If you’re homeschooling a high-needs child, you likely already know a thing or two about the ups and downs that can occur throughout a typical day, much less a typical week. Anything that throws off the schedule even the slightest bit can make “down” register a lot more prevalently in your day—and anything that throws off your schedule a lot can mean meltdown mode for days.
Thankfully, it’s survivable.
First, take a deep breath. Remember that as often as not, your child can’t control the behavior that’s frustrating you. Then….
Redirect. If something about your day isn’t working, continuing to force the issue probably isn’t going to make it better. Change activities, change subjects, or even set school aside for a little while and see if it makes things better.
Reevaluate. What is it that’s causing the conflict on this particular day? Is it something that you can set aside without it causing too much of a problem? It might be worth doing away with it just for the peace. Remember, with many high-needs children, it’s important to choose your battles carefully—and you may discover that some things just aren’t worth it.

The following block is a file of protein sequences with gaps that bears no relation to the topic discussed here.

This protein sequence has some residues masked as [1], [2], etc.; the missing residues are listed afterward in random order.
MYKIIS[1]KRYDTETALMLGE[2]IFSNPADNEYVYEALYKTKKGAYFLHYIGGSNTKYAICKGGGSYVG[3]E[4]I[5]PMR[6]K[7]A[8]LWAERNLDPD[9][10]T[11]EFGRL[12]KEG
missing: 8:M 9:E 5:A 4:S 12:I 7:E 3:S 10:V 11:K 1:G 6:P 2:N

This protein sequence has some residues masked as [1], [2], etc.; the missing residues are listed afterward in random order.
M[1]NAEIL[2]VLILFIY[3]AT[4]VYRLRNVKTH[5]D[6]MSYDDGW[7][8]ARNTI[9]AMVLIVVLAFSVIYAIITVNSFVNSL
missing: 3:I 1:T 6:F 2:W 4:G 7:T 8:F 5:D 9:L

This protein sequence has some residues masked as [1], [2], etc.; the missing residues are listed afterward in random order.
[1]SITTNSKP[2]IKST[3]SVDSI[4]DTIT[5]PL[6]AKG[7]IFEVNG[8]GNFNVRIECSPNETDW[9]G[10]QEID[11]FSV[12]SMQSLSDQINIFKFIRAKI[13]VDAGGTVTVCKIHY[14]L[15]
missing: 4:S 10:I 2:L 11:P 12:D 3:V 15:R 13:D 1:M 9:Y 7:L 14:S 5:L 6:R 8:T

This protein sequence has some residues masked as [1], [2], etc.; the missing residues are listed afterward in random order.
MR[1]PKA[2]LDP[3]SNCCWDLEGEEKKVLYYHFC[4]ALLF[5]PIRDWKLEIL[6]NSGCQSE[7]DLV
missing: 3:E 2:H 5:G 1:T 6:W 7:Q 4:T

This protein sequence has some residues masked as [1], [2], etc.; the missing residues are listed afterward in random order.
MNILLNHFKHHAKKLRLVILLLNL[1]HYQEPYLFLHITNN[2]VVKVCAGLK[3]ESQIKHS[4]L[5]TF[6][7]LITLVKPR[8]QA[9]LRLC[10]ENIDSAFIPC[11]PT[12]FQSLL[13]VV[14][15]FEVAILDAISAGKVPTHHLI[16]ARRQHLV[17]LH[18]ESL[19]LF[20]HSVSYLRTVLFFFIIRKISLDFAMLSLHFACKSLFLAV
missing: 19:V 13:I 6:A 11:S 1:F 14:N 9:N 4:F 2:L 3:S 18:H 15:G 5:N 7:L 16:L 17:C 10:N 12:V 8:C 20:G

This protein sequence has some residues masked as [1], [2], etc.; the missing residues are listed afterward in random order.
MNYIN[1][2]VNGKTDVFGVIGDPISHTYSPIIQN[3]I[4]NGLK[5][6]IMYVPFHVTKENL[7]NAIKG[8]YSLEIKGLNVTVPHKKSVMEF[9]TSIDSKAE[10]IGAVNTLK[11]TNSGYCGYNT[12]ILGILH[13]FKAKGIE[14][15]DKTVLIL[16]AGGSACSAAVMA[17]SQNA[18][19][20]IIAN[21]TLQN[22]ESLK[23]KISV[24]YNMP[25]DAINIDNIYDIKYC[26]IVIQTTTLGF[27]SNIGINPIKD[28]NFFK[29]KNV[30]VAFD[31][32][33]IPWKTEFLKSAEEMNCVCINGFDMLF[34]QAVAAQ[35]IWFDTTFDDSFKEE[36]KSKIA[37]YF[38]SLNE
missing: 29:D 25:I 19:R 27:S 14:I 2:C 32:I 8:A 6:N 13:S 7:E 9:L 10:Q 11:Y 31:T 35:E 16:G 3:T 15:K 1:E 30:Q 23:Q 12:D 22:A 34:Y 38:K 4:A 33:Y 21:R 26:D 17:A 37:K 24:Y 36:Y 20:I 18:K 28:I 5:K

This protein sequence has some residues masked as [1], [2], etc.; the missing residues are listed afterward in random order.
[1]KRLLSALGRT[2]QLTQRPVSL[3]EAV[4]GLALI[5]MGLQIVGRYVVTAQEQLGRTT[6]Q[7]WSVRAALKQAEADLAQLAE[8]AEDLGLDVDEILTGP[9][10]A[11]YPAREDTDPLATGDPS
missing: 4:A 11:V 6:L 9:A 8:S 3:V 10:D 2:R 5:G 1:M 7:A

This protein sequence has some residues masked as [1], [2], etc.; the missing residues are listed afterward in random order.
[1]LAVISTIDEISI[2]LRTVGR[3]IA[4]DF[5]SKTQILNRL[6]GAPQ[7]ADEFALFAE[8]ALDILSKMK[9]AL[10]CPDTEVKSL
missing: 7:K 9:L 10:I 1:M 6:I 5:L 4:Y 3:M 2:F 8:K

Re-prioritize. What things are really important in your day? Those are the things that should take the first priority. If it’s not really important, then on the bad days, it can be tossed by the wayside. Perhaps your child is responsible for making his bed every morning—but is it really important? (The answer can be yes, depending on your reason—but decide whether or not it’s worth battling over.) Or perhaps it’s a particular subject that is a constant battle. Does that subject really have to be done every day, or is there a compromise to be had? Look for the way out of the conflict. If there is one, embrace it—especially if it only requires you to let go of things that weren’t important to begin with.
Remember, bad days are going to happen with any child. With a high needs child, they’re that much more common, and that much harder to handle when they do come—but having a plan of action in place ahead of time can make them much easier to get through.